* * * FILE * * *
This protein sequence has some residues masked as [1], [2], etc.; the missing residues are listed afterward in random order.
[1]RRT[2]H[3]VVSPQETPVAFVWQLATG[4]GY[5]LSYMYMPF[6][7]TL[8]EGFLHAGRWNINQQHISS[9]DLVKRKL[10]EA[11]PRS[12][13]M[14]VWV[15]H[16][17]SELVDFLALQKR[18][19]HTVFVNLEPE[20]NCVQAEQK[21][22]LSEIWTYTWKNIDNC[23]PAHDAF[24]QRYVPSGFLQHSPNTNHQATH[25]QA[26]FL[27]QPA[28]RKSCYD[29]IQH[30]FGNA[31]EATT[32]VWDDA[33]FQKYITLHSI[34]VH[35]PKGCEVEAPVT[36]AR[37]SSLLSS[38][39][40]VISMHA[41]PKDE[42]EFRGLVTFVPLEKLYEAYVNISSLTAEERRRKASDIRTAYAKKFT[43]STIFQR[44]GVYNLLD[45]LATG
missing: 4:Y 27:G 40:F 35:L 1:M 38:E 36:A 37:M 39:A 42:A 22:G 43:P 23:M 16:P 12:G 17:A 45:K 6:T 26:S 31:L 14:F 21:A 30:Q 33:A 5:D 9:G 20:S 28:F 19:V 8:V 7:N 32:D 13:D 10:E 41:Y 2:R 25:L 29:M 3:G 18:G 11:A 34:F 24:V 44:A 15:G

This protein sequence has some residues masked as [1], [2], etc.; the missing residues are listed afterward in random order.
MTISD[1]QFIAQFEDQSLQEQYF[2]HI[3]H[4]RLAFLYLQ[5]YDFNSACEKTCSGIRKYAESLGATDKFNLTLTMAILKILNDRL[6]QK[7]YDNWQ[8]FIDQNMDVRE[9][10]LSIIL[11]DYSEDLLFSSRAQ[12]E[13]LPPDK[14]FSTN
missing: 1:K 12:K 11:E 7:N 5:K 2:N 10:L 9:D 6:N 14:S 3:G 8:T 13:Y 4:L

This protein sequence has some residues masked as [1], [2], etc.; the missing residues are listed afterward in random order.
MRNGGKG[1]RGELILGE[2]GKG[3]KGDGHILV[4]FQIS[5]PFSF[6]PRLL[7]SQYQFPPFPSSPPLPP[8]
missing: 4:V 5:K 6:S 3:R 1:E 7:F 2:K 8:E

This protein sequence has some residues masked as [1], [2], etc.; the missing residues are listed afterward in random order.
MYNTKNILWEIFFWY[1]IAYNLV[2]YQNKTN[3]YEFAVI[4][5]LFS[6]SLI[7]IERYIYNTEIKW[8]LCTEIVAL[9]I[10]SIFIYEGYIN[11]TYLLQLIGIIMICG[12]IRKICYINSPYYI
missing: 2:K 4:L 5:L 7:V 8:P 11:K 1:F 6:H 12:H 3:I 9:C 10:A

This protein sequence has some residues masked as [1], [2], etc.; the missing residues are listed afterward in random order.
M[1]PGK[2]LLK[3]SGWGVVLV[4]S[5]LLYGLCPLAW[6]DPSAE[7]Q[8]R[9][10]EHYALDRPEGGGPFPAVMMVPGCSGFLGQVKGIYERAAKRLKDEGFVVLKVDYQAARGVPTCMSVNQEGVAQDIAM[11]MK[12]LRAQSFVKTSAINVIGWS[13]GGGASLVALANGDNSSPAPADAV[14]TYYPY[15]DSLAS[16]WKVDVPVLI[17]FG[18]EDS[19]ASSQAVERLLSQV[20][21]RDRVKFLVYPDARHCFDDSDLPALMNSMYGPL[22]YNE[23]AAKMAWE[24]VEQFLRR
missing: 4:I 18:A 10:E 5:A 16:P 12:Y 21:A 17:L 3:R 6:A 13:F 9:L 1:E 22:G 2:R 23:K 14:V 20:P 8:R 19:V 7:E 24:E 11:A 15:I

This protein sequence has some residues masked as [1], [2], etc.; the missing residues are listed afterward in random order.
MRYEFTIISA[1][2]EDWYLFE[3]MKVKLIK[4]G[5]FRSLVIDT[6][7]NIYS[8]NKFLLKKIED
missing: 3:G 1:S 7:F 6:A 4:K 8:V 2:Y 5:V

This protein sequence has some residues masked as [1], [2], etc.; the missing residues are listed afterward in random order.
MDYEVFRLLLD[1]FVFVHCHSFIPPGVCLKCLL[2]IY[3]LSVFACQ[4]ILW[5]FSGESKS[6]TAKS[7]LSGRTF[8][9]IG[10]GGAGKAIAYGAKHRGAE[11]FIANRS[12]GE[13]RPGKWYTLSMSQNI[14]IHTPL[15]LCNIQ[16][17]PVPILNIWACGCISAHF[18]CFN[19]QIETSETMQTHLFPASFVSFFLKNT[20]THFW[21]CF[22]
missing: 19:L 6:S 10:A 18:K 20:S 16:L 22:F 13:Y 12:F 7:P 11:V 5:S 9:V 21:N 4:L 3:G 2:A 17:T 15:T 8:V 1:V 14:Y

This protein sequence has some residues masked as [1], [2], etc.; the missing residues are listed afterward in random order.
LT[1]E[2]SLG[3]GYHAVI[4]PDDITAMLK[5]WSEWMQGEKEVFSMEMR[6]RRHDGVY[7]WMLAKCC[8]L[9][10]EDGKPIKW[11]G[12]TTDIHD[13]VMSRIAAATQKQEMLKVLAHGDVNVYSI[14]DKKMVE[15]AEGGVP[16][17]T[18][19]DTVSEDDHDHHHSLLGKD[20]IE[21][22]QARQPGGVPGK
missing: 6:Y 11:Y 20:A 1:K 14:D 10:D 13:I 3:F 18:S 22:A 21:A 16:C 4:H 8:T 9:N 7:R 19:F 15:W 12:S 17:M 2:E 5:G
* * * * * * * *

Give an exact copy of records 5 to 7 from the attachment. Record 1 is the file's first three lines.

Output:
This protein sequence has some residues masked as [1], [2], etc.; the missing residues are listed afterward in random order.
M[1]PGK[2]LLK[3]SGWGVVLV[4]S[5]LLYGLCPLAW[6]DPSAE[7]Q[8]R[9][10]EHYALDRPEGGGPFPAVMMVPGCSGFLGQVKGIYERAAKRLKDEGFVVLKVDYQAARGVPTCMSVNQEGVAQDIAM[11]MK[12]LRAQSFVKTSAINVIGWS[13]GGGASLVALANGDNSSPAPADAV[14]TYYPY[15]DSLAS[16]WKVDVPVLI[17]FG[18]EDS[19]ASSQAVERLLSQV[20][21]RDRVKFLVYPDARHCFDDSDLPALMNSMYGPL[22]YNE[23]AAKMAWE[24]VEQFLRR
missing: 4:I 18:A 10:E 5:A 16:P 12:Y 21:A 17:L 3:R 6:A 13:F 9:L 1:E 22:G 2:R 23:K 14:V 20:P 8:R 19:V 7:E 24:E 11:A 15:I

This protein sequence has some residues masked as [1], [2], etc.; the missing residues are listed afterward in random order.
MRYEFTIISA[1][2]EDWYLFE[3]MKVKLIK[4]G[5]FRSLVIDT[6][7]NIYS[8]NKFLLKKIED
missing: 3:G 1:S 7:F 6:A 4:K 8:V 2:Y 5:V

This protein sequence has some residues masked as [1], [2], etc.; the missing residues are listed afterward in random order.
MDYEVFRLLLD[1]FVFVHCHSFIPPGVCLKCLL[2]IY[3]LSVFACQ[4]ILW[5]FSGESKS[6]TAKS[7]LSGRTF[8][9]IG[10]GGAGKAIAYGAKHRGAE[11]FIANRS[12]GE[13]RPGKWYTLSMSQNI[14]IHTPL[15]LCNIQ[16][17]PVPILNIWACGCISAHF[18]CFN[19]QIETSETMQTHLFPASFVSFFLKNT[20]THFW[21]CF[22]
missing: 19:L 6:S 10:A 18:K 20:S 16:L 22:F 13:Y 12:F 7:P 11:V 5:S 9:V 21:N 4:L 3:G 2:A 17:T 15:T 8:V 1:V 14:Y